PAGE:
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Our faithful marching band showed up for Raleigh's canceled Veterans Day parade anyway
News & Observer - 11/5/2023
We came toting clarinets and trombones, banjos and trumpets, a snare drum, a saxophone and a glockenspiel -- determined to blare out Sousa marches for the absent audience of a canceled parade.
As proud members of the Oakwood Second Line band, we'd spent two months practicing the Marine Corps hymn, two months honing the Navy fight song, two months learning the triplet patterns in "Off We Go Into the Wild Blue Yonder."
So when the city's decisions led to a nixed Veterans Day parade on Saturday, we came anyway -- a small tribute to the service members Raleigh brushed aside.
While we tuned up on Capitol Square, alongside maybe 50 spectators, one motorist pulled up to the corner in a Nissan pickup and offered this criticism of Raleigh's drastically diminished observance:
"It stinks," he said, then drove away.
To at least some of us, the whole affair felt feeble and cowardly, needlessly bureaucratic, impossibly cautious and pleasing to exactly nobody. Just three days before the parade, Raleigh called its organizers to say the 115 motor vehicles set to roll down Fayetteville Street constituted a public safety risk.
Raleigh's anti-vehicle parades
So the only parade possibility would be for Wake County's veterans to walk the 0.7-mile route from Memorial Auditorium around the Capitol -- an impossible task for the numerous elderly in their ranks, many of whom attend the festivities with the aid of canes.
"My disappointment in all this is why did they wait until three days before?" Richard Spyrison, president of the Wake County Council of Veterans, told the N&O last week. "If they had given us two, three, four weeks on this, we would have been able to change something. To adapt. That's what we do in the military."
The city's decision stems from a horrible day last November, when a runaway truck struck and killed 11-year-old Hailey Brooks during Raleigh's Christmas parade.
St. Patrick's Day parade had vehicles
In September, the city denied a permit for this year's holiday parade "out of an abundance of caution," considering lawsuits and statewide safety legislation that were all still pending. Later, after considerably outcry and criticism even from Brooks' family, the city offered a watered-down parade with no motor vehicles.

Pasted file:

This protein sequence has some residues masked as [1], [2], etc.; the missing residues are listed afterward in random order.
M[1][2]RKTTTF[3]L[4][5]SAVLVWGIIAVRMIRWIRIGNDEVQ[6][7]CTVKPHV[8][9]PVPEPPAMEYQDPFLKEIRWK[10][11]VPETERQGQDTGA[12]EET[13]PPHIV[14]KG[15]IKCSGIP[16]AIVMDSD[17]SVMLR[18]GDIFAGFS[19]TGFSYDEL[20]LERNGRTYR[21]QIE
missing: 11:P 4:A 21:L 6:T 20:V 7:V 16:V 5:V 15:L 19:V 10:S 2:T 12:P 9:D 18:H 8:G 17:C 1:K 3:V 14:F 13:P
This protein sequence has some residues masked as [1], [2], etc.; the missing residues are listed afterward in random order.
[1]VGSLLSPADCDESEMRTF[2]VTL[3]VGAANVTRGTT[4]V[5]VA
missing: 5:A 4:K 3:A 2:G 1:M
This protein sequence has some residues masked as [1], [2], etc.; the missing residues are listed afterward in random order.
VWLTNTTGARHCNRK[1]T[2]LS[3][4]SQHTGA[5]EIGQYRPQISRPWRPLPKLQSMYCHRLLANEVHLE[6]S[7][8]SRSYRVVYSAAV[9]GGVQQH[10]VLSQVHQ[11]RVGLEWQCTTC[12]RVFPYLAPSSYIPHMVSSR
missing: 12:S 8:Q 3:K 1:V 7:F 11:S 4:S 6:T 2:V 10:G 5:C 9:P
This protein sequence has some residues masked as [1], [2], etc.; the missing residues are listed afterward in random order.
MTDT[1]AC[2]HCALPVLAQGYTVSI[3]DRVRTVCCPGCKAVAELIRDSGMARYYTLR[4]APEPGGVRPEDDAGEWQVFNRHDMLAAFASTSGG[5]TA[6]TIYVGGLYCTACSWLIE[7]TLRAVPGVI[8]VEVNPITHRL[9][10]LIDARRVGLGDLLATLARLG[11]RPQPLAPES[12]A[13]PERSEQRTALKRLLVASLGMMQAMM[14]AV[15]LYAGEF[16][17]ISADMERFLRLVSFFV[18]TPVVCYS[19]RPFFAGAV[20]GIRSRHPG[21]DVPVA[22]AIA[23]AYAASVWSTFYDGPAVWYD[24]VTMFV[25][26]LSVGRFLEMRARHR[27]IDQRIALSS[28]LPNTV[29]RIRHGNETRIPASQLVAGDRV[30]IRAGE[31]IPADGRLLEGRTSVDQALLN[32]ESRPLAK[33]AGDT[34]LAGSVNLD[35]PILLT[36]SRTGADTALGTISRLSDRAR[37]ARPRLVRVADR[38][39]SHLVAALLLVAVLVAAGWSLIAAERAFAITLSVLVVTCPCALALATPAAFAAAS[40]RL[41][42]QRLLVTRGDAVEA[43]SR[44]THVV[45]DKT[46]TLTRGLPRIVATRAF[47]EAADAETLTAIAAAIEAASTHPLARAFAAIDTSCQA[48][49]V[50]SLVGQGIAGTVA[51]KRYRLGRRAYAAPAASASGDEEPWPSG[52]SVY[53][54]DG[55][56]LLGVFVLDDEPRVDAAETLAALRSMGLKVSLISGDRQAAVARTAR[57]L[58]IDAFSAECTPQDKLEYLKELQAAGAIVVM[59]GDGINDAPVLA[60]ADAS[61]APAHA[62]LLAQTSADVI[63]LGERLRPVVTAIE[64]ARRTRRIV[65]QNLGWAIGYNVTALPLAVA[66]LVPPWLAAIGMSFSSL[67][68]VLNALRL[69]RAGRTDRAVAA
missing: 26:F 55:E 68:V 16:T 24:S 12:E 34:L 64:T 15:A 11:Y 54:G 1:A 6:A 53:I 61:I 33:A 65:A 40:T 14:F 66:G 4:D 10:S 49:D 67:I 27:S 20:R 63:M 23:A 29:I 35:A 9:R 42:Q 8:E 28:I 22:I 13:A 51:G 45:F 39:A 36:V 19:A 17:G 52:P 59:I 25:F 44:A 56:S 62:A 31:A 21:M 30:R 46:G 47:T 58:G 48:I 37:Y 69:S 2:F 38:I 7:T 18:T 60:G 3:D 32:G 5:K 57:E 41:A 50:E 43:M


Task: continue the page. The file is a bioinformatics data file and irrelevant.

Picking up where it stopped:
This struck our band as craziness considering that Raleigh had already held its St. Patrick's Day parade with cars and trucks aplenty. On that day, long after the Christmas tragedy, we went hunting for anybody official who cared that we carried inspection documents for our truck.
And now, with the Veterans' Day parade just days away, motor vehicles were to be forbidden out of a sense of "consistency," Mayor Mary-Ann Baldwin told television reporters last week. She referred The N&O's questions to city staff.
Chris Crew, our band leader and trombone player, offered this retort to the mayor as we launched into "The Army Goes Rolling Along."
"This," he said, "is consistency."
The Oakwood Second Line has played in nearly every Raleigh parade for the past decade, and we weren't going to miss this one over this little decree.
"Play with weight and majesty," said our clarinet ace John "J.T." Thomas, only half-joking.
Triangle Blue Star Mothers
And when we finished, I wandered among the small crowd at the Capitol and found the Triangle Blue Star Mothers, who carried large signs bearing their children's faces.
Zachary W. Lyon Jr., a Broughton High School graduate killed last year in a motorcycle crash at Tinker Air Force Base in Oklahoma. He now rests in the Field of Honor at Oakwood Cemetery -- three blocks from my house.
Jared Chisholm, Lyon's brother, now serving at Fort Bliss in Texas.
and Trace Langdon, now in the Army at Fort Stewart in Georgia.
"He's freezing his butt off in a shipping container," joked Langdon's mother, Christine. "You can tell we're proud of our boys. We were going to be No. 30 in the parade. We came anyway."
We humble musicians of the Oakwood Second Line hope our tunes gave the ceremony some much-needed reverence.
We thought it was important just to show up.
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